Blackberry thinning

Discussion in 'Gardening & Plant Propagation' started by city_grown, Nov 24, 2006.

  1. city_grown

    city_grown Active Member

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    Oct 28, 2005
    Location:
    Union County, NC
    I have a pretty big patch of blackberries. A patch we want to keep as it has the big juicy blackberries as my 3 three year old says. The patch is out of control its about 12 feet high and 20 feet long. It is taking over the blueberry bush. How should I trim it for the top down or take out the stems form the ground. And can If i put the stems in the ground in another area will they grow or is that a waste of time.
     
  2. tweety

    tweety Tweety

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    Oct 14, 2005
    Blackberries can be managed like raspberries, that is you cut out all the canes that had fruit this year and prune the new canes down by half. They will branch out next summer and have even more berries. Old canes don't bear nearly as much fruit as the newest canes, and after 3 years they usually die anyway. And keeping the patch cleaned out and pruned makes the harvesting easier.
    BBs spread mostly by rooting from the tips of canes that touch the ground which is why a wild and happy patch keeps getting bigger. If you want to reduce the patch size you really have to dig up the extra plants. But you can plant them elsewhere easily enough. I doubt if cuttings would root this late in the season.
     

  3. mrglock27

    mrglock27 Well-Known Member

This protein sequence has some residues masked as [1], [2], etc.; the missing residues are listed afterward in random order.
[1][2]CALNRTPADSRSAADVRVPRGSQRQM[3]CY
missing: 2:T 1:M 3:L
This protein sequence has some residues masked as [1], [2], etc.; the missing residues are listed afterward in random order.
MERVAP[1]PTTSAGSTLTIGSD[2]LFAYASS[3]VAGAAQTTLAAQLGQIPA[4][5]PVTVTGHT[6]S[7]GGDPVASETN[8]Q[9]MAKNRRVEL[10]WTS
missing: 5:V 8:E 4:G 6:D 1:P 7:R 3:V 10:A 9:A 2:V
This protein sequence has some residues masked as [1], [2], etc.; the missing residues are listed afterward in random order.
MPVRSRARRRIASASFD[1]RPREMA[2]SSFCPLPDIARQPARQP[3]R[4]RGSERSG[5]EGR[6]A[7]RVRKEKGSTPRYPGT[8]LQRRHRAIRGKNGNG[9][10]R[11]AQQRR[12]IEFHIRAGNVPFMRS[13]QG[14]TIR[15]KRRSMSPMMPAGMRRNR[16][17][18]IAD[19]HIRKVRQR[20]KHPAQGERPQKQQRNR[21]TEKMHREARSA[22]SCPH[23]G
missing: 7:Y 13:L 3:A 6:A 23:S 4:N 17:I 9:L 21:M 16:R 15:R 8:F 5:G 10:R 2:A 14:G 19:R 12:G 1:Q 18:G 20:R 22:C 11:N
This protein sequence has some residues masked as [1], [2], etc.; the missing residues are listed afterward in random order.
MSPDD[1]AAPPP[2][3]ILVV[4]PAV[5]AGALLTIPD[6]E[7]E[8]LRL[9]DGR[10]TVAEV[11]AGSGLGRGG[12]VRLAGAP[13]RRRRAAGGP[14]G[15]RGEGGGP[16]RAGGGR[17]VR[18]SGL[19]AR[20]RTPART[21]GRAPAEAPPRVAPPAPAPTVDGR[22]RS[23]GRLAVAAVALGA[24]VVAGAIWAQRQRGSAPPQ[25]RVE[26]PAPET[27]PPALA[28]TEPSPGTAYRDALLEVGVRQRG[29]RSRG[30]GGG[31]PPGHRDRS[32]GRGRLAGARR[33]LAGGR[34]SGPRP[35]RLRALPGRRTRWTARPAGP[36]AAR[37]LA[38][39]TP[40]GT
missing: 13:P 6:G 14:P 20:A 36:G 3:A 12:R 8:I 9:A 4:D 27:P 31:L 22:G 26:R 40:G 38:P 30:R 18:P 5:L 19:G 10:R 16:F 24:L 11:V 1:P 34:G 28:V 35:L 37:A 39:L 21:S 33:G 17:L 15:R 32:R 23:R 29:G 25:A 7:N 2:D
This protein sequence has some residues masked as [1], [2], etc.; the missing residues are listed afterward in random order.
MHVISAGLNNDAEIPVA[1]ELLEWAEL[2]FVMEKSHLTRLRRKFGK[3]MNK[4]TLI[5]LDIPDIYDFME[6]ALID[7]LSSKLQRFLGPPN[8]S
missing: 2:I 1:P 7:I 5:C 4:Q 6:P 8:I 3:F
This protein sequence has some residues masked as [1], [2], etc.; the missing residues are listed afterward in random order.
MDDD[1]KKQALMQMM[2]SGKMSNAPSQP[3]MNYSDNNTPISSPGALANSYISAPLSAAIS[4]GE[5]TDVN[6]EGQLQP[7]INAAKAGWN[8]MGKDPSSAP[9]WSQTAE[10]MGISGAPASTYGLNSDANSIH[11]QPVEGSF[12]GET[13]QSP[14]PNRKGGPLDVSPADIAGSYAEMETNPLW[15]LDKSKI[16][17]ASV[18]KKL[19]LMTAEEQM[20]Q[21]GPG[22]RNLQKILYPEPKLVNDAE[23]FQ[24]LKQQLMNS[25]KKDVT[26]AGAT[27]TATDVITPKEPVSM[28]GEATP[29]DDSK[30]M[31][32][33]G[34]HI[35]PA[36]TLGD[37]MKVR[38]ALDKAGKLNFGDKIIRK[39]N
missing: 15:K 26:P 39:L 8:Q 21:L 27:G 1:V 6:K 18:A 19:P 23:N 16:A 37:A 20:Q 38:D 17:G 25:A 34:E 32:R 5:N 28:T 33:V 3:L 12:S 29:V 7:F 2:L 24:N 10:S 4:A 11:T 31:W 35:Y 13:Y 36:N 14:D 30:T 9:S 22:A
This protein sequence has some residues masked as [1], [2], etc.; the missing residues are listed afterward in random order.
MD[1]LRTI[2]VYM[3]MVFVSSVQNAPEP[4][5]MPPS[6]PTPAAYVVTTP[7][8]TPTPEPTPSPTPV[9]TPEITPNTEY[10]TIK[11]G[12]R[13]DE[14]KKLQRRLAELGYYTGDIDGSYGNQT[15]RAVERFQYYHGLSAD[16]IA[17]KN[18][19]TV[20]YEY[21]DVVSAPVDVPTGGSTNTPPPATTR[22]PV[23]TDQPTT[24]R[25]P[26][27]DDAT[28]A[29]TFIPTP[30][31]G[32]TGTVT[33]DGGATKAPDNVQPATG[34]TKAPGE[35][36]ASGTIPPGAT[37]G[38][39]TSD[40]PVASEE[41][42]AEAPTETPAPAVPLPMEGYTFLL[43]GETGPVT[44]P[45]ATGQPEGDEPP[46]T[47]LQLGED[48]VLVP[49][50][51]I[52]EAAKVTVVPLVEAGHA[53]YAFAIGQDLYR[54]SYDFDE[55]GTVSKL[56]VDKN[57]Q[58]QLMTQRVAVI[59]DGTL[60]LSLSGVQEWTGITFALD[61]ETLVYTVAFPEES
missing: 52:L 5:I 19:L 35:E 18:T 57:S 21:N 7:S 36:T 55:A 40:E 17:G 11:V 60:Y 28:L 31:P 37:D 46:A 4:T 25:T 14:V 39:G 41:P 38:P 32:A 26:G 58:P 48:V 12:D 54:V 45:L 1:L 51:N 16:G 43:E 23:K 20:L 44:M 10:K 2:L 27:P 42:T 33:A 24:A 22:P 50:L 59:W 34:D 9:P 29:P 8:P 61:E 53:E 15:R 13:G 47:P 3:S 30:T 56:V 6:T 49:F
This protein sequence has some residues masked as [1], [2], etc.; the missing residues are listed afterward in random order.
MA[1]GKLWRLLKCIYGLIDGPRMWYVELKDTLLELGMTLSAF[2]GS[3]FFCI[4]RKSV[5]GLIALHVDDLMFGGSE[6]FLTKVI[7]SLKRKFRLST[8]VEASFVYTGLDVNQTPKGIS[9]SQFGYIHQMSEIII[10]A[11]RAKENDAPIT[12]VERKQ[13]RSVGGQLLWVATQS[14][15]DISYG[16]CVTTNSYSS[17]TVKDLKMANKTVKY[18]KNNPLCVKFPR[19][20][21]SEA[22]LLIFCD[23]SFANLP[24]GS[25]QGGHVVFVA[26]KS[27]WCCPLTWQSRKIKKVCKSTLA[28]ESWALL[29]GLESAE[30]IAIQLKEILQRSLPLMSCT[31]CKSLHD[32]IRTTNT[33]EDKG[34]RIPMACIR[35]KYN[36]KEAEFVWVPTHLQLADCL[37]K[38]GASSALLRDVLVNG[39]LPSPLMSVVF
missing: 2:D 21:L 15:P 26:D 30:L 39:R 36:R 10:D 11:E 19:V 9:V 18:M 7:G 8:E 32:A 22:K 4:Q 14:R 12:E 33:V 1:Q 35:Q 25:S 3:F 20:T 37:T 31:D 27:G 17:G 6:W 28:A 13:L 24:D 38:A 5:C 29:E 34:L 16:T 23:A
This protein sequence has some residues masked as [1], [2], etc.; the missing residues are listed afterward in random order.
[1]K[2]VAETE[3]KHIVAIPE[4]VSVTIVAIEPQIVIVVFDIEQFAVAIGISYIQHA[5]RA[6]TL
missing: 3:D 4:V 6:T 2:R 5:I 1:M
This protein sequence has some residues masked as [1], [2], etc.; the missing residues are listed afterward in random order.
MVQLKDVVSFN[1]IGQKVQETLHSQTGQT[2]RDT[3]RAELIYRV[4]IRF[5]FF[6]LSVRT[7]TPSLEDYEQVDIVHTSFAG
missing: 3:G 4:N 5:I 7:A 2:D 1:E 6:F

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    Dec 8, 2003
    Location:
    Yelm, WA
    If you want to plant some in a different area You could cut the cane off near the ground then dig around it with a pick a couple times and rip out the knarly root ball and bury it where you want them. All of tweetys advice was great. You could also cut a couple 5 or six foot paths through the patch so you will have access to alot more berries. You could cut the main canes off at about 6 feet then the side branches cut to 2-2.5 feet and next year you should get approximately 10 billion berries.
     
  4. VALENT

    VALENT Well-Known Member

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    Location:
    just west of Houston Texas
    GOOD ADVICE SO FAR. If I had your patch(20 ft long and 12 ft high) I would go ahead and prune a good portion of it(maybe a third or even half) drastically this year and the other section(s) next year or the next two years. When I say prune drastically, I mean I would probably trim all the way to the ground. You will lose production on that section next year but by the second year you will have increased production and a manageable brier patch.